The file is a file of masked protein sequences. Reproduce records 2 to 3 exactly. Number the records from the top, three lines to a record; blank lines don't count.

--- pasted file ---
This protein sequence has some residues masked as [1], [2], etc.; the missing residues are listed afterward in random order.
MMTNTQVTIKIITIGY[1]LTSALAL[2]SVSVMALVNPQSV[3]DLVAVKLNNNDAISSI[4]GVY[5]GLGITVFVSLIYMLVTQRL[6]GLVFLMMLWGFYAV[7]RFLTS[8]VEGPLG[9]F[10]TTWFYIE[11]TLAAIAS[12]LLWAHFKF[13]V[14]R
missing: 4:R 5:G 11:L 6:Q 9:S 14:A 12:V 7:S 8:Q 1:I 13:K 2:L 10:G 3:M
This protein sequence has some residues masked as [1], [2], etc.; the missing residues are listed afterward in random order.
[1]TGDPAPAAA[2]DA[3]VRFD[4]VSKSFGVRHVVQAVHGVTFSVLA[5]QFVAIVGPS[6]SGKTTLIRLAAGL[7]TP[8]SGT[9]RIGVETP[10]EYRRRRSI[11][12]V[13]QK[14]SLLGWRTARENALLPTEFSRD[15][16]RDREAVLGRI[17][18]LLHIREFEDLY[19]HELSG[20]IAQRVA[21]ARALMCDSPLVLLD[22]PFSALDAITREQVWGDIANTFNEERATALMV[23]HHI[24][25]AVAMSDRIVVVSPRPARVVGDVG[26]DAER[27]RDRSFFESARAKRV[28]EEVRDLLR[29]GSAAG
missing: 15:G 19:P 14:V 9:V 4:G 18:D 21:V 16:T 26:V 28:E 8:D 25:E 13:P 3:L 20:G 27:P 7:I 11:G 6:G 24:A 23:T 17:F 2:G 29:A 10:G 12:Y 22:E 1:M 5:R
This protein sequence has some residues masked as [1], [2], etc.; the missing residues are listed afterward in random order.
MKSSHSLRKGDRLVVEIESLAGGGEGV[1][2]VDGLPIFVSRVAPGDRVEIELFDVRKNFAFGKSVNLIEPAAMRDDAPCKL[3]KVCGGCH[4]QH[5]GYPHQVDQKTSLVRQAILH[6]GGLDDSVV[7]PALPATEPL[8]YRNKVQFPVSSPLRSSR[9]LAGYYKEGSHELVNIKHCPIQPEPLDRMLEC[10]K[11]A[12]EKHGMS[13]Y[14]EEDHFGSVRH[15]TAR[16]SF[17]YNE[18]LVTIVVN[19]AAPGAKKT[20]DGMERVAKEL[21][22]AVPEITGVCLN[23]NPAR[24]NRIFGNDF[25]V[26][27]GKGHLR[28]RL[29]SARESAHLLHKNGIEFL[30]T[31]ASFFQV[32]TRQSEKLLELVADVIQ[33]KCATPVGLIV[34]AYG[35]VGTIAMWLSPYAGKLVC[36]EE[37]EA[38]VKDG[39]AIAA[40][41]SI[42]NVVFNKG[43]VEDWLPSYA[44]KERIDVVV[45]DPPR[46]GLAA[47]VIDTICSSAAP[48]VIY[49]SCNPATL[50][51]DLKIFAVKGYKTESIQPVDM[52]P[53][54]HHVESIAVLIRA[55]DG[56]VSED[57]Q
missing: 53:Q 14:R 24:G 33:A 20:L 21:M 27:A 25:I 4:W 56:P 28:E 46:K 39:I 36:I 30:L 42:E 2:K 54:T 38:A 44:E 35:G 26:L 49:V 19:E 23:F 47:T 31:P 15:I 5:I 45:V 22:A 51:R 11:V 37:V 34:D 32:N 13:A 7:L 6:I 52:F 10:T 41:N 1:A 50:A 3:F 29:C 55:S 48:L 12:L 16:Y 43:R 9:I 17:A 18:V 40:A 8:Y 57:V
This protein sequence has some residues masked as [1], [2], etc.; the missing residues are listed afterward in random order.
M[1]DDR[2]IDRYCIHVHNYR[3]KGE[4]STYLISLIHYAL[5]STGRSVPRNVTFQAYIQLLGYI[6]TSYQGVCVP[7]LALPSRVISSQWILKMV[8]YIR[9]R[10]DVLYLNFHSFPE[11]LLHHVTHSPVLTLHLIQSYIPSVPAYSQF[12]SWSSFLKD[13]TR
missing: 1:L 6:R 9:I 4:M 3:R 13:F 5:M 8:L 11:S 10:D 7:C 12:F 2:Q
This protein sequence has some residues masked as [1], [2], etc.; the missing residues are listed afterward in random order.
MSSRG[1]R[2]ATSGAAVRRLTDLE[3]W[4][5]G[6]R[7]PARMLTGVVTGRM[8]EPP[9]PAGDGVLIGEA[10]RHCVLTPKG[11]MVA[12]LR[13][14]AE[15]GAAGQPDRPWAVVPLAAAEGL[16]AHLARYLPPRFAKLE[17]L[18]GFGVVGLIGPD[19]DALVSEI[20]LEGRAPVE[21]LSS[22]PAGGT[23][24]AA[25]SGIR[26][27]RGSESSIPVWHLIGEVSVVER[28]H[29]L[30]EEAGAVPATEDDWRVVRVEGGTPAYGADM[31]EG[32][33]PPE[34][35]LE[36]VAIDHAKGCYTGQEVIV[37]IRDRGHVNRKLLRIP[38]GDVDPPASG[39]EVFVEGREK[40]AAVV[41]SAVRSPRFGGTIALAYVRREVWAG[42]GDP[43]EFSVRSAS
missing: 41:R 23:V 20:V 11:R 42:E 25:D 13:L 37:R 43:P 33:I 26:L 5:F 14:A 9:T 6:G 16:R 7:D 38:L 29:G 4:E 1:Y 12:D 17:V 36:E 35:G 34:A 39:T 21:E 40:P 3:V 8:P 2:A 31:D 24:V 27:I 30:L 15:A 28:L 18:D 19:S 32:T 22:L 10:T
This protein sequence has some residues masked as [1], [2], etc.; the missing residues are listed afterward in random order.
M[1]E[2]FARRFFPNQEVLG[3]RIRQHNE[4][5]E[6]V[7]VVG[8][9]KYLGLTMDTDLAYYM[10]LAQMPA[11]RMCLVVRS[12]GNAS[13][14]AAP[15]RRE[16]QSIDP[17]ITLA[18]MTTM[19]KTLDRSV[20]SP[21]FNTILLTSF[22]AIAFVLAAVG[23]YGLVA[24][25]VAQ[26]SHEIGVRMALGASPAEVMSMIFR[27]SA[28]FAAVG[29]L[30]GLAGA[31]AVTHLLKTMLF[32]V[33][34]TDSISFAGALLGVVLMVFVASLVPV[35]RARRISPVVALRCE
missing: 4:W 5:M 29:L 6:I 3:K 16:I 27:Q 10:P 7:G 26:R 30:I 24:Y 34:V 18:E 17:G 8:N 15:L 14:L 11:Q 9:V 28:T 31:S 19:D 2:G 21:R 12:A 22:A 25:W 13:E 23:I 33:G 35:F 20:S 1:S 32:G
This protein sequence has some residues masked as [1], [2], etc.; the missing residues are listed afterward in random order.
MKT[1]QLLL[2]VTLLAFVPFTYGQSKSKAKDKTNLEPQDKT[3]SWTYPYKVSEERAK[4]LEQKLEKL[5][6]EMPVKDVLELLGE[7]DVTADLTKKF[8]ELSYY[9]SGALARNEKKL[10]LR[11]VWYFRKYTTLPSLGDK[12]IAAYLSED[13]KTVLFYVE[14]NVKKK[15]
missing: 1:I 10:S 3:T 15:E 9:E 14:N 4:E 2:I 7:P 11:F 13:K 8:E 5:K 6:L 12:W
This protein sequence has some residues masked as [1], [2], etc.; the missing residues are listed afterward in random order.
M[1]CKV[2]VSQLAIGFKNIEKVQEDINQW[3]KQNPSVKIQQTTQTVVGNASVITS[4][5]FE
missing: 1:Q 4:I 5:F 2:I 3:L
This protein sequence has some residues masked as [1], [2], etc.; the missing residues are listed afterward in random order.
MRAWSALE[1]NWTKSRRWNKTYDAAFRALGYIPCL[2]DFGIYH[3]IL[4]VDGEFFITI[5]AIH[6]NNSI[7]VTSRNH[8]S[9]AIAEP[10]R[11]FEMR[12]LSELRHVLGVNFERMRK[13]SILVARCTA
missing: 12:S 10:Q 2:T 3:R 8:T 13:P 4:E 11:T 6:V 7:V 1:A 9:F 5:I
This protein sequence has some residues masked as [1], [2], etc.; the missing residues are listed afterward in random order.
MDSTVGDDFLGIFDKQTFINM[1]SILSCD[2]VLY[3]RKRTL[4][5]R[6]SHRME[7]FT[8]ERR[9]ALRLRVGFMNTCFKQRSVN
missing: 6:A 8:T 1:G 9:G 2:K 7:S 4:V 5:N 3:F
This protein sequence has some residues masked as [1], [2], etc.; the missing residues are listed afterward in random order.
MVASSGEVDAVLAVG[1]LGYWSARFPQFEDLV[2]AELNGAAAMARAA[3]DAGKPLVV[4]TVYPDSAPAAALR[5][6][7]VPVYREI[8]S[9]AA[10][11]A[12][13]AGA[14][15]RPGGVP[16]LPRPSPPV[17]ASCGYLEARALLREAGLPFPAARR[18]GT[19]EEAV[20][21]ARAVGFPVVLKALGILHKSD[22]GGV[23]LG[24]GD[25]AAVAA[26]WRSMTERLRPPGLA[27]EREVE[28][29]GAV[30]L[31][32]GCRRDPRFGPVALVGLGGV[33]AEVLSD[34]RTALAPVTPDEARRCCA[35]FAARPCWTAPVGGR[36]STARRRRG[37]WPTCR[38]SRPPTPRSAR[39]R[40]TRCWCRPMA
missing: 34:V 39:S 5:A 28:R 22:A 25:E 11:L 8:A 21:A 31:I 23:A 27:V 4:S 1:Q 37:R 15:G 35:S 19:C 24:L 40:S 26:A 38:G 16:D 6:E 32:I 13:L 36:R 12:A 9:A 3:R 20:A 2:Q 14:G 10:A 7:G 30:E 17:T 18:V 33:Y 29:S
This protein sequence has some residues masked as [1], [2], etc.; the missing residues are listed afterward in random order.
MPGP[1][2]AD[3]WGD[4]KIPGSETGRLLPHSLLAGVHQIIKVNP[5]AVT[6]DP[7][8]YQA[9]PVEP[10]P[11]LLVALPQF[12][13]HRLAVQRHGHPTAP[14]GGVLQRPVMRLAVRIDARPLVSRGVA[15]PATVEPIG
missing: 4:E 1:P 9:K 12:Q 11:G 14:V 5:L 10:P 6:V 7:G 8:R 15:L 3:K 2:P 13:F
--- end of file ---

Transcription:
This protein sequence has some residues masked as [1], [2], etc.; the missing residues are listed afterward in random order.
[1]TGDPAPAAA[2]DA[3]VRFD[4]VSKSFGVRHVVQAVHGVTFSVLA[5]QFVAIVGPS[6]SGKTTLIRLAAGL[7]TP[8]SGT[9]RIGVETP[10]EYRRRRSI[11][12]V[13]QK[14]SLLGWRTARENALLPTEFSRD[15][16]RDREAVLGRI[17][18]LLHIREFEDLY[19]HELSG[20]IAQRVA[21]ARALMCDSPLVLLD[22]PFSALDAITREQVWGDIANTFNEERATALMV[23]HHI[24][25]AVAMSDRIVVVSPRPARVVGDVG[26]DAER[27]RDRSFFESARAKRV[28]EEVRDLLR[29]GSAAG
missing: 15:G 19:P 14:V 9:V 4:G 18:D 21:V 16:T 26:V 28:E 8:D 25:E 13:P 3:L 20:G 27:P 7:I 11:G 6:G 24:A 23:T 17:F 2:G 29:A 10:G 12:Y 22:E 1:M 5:R
This protein sequence has some residues masked as [1], [2], etc.; the missing residues are listed afterward in random order.
MKSSHSLRKGDRLVVEIESLAGGGEGV[1][2]VDGLPIFVSRVAPGDRVEIELFDVRKNFAFGKSVNLIEPAAMRDDAPCKL[3]KVCGGCH[4]QH[5]GYPHQVDQKTSLVRQAILH[6]GGLDDSVV[7]PALPATEPL[8]YRNKVQFPVSSPLRSSR[9]LAGYYKEGSHELVNIKHCPIQPEPLDRMLEC[10]K[11]A[12]EKHGMS[13]Y[14]EEDHFGSVRH[15]TAR[16]SF[17]YNE[18]LVTIVVN[19]AAPGAKKT[20]DGMERVAKEL[21][22]AVPEITGVCLN[23]NPAR[24]NRIFGNDF[25]V[26][27]GKGHLR[28]RL[29]SARESAHLLHKNGIEFL[30]T[31]ASFFQV[32]TRQSEKLLELVADVIQ[33]KCATPVGLIV[34]AYG[35]VGTIAMWLSPYAGKLVC[36]EE[37]EA[38]VKDG[39]AIAA[40][41]SI[42]NVVFNKG[43]VEDWLPSYA[44]KERIDVVV[45]DPPR[46]GLAA[47]VIDTICSSAAP[48]VIY[49]SCNPATL[50][51]DLKIFAVKGYKTESIQPVDM[52]P[53][54]HHVESIAVLIRA[55]DG[56]VSED[57]Q
missing: 53:Q 14:R 24:G 33:A 20:L 21:M 27:A 25:I 4:W 56:P 28:E 46:K 39:I 36:I 30:L 42:E 2:K 54:T 38:A 44:E 35:G 26:L 49:V 19:E 23:F 47:T 31:P 15:I 5:I 45:V 22:A 51:R 11:V 37:V 34:D 32:N 13:A 7:L 6:I 52:F 10:T 41:N 1:A 50:A 3:F 29:C 55:S 48:L 12:L 16:Y 43:R 9:I 17:A 18:V 40:A 8:Y 57:V